In the implementation phase of the 2030 Agenda for Sustainable Development, it is important to learn from the mistakes of the past and to truly advance a holistic framework. From DAWN’s perspective, using an interlinkages and rights-based approach to the implementation of the Sustainable Development Goals (SDG) might be useful to assess and promote positive synergies. This article offers ideas for achieving this by looking at the example of how tackling illicit financial flows could help the fight against women’s trafficking.
Policy efforts to reduce illicit financial flows (target 16.4) can help to achieve targets to end all forms of discrimination and eliminate all forms of violence against all women and girls, including trafficking and exploitation (target 5.1, 5.2 16.2). According to research done by DAWN, the proceeds of women’s trafficking appear to be laundered using the same structures, mechanisms, jurisdictions and enablers as those used for tax evasion and avoidance. Human trafficking combines with abuse of transfer pricing mechanisms applied with the objective of cross-border tax evasion and avoidance and capital flight. Such structures are organized with the knowledge and skills of tax and legal advisors and banks acting as enablers.
Furthermore, trafficking in women, especially for labor exploitation, is linked with the activity of Transnational Corporations (TNCs). In order to grow a distance from the exploitation and trafficking in persons associated to the first links of the Global Wealth Chains TNCs create intermediary entities, outsource the most precarious stage in the chain and then do “outsourcing outsourcing.” In Global Wealth Chains – a concept that is not the same, but has connections with that of a Global Value Chain – the links serve the purpose of hiding, obscuring and relocating wealth, breaking loose from the location of value creation. According to information gathered in the Argentine case, there have been efforts from the government to connect the links of the chain and apply criminal liability to the owners of the big brands. The case study emphasized that greater resources should be devoted to investigate the links between the different outsourced companies that are suppliers to TNCs, otherwise the ones that end up facing legal liability for trafficking in humans will keep on being the smallest links in the chain.
Therefore, demanding regulation of TNCs to ensure compliance with human rights, gender equality, labor and anti-money laundering standards and dismantling the network of facilitators and secrecy jurisdictions will be beneficial not only to reduce global inequality (SDG 10) and tax evasion (SDG 16) but also to combat trafficking networks and the violation of women’s human rights in Global Wealth Chains (SDG 5 and SDG 8).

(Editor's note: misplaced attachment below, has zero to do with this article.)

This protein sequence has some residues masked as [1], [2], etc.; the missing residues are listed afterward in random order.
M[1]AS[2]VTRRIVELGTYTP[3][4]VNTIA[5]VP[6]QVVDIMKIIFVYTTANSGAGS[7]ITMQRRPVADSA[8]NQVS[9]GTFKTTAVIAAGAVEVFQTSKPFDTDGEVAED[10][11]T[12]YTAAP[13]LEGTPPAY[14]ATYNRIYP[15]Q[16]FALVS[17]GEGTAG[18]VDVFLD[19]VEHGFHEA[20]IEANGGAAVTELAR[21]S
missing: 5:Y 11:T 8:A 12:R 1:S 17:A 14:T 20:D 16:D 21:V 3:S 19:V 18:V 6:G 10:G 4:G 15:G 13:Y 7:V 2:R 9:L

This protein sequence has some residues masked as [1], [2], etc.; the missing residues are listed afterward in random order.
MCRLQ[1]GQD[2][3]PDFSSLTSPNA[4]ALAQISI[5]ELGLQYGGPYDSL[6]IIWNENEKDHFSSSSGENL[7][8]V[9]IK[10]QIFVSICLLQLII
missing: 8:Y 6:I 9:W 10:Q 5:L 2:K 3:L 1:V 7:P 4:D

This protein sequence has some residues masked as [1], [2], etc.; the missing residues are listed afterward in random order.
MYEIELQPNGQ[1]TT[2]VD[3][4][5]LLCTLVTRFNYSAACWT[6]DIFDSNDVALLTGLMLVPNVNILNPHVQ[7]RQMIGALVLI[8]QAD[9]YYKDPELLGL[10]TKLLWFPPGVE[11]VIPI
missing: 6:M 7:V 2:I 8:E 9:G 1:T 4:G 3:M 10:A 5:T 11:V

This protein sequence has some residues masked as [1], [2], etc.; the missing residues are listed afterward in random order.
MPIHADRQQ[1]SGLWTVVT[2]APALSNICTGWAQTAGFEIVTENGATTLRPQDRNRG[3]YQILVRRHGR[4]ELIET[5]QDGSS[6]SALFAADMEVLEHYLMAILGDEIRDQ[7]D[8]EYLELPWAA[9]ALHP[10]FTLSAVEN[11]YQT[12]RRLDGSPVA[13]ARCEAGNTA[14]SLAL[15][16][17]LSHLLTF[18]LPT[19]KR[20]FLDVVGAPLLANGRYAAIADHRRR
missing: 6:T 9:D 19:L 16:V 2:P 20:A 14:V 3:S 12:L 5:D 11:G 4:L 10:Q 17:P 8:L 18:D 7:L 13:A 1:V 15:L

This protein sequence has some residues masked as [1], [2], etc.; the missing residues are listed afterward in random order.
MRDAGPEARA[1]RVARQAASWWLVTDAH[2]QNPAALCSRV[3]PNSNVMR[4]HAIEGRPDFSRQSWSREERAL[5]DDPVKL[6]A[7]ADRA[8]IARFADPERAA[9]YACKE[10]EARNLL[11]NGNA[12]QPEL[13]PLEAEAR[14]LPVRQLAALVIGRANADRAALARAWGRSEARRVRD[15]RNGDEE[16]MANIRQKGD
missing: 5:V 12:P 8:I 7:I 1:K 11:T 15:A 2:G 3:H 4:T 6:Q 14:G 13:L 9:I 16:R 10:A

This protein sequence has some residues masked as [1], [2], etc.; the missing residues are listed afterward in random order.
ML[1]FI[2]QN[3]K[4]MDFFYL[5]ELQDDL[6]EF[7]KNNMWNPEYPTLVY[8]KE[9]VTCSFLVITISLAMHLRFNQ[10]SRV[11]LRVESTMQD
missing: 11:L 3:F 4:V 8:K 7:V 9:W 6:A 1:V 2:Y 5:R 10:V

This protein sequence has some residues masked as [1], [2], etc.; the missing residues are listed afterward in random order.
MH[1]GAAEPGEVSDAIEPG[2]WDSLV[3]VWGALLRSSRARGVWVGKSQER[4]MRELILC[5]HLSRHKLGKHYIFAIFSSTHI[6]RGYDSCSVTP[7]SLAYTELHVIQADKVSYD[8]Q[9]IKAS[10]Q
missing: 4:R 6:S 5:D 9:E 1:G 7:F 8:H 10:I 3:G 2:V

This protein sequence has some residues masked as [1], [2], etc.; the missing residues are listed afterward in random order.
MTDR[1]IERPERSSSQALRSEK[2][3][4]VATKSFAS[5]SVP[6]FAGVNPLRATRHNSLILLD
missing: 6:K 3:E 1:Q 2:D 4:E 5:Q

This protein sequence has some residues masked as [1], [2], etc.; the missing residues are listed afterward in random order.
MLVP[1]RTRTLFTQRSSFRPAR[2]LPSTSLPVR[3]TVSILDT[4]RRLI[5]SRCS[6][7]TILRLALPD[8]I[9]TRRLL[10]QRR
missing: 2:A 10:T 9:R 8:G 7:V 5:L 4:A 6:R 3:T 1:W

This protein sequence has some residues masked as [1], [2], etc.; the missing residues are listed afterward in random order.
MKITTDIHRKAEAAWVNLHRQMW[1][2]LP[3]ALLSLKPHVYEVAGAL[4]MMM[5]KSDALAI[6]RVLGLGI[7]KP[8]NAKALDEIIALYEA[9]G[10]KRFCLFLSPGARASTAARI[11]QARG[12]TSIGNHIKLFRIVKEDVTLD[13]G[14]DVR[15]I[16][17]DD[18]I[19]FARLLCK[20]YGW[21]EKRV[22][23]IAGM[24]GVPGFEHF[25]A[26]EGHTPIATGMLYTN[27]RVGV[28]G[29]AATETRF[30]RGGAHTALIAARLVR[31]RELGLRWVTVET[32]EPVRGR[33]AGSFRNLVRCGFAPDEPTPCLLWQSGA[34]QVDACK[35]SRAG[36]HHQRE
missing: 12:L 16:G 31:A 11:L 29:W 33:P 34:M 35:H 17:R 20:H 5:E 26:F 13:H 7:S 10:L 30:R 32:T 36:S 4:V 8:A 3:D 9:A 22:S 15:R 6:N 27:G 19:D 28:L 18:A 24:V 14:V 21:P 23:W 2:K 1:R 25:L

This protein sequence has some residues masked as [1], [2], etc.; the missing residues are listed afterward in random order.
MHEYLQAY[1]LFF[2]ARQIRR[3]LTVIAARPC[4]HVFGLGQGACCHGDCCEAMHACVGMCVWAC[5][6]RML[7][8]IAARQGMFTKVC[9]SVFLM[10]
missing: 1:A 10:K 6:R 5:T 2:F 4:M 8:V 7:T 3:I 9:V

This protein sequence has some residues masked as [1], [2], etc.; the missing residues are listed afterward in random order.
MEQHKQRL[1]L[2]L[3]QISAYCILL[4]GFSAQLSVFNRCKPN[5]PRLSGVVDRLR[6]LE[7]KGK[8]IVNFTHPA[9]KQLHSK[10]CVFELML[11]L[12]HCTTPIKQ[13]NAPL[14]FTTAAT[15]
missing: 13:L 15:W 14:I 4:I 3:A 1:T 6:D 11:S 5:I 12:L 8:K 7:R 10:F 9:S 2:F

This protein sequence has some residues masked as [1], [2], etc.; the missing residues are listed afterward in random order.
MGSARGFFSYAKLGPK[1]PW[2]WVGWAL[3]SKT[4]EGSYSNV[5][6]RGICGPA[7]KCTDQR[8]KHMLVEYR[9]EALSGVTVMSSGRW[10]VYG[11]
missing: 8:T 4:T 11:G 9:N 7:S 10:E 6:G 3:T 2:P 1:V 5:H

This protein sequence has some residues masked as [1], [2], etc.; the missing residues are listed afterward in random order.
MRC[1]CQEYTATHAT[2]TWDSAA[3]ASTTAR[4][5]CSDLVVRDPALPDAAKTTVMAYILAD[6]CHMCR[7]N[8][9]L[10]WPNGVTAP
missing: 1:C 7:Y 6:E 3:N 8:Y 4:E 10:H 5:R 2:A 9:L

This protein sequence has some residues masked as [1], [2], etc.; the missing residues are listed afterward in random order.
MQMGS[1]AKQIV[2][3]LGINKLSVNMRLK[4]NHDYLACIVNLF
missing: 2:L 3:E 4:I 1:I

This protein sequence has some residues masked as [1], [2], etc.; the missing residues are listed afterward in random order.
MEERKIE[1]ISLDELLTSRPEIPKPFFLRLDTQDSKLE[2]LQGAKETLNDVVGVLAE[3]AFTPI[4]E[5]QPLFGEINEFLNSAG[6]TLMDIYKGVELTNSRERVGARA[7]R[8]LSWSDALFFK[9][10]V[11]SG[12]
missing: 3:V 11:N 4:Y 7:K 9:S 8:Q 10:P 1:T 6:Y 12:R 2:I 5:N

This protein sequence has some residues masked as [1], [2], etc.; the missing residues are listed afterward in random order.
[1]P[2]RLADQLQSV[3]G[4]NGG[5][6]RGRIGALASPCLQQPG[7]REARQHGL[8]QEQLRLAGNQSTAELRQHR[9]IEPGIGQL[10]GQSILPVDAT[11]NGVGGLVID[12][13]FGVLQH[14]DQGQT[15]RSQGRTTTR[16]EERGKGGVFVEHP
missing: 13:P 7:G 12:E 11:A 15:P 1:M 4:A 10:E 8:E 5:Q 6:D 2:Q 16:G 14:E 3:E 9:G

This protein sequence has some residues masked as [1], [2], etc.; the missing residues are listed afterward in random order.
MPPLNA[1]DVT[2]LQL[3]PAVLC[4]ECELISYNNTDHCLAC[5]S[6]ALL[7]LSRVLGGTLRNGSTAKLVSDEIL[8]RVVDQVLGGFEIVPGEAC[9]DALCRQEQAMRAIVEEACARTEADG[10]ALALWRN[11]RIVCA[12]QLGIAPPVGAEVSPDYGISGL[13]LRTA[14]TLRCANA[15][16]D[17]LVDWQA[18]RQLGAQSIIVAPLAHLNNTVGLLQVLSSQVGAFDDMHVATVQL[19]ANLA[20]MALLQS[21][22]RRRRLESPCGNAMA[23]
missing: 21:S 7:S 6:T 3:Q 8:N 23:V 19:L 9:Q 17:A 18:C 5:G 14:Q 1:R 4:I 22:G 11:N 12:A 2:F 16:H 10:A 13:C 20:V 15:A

Moreover, trafficking in persons is both a consequence and a cause of women´s rights violation. The lack of resources to deliver proper public policies that guarantee access to basic living standards is one of the roots of women´s vulnerability to human trafficking networks, as well as to labor and sexual exploitation.
In the current context of economic slowdown it is important to counter the dominant narrative about the lack of resources and that “There Is No Alternative.” For instance, increasing the progressiveness of tax systems (focusing on taxing TNCs and high-income individuals) and controlling illicit financial flows is a step in the right direction to substantially increase state revenue and to allocate sufficient resources for advancing women’s rights and gender equality and sustainable development strategies.
In order to advance these positive synergies, the target to strengthen domestic resource mobilization (17.1) should be implemented linked to target 10.4 (that calls for governments to adopt policies, especially fiscal, wage and social protection policies, and progressively achieve greater equality), and along with target 16.4 and SDG 5. This can be an example about applying the Human Rights principles and approach to tax policy in implementing the 2030 Agenda for Sustainable Development.
Finally, in order to avoid narrowing down the scope of 2030 Agenda, there is a need to counter the narrative that reduces it to national implementation. Many goals are transnational in nature and imply responsibilities for developed and rich countries. This is the case for SDG 10, which aims to reduce inequality between countries, SDG 17, which addresses systemic issues as well as target 16.4 on illicit financial flows. International cooperation should guide the policy efforts to implement those targets and goals, which are critical themselves as well as they are enablers to realize the whole agenda.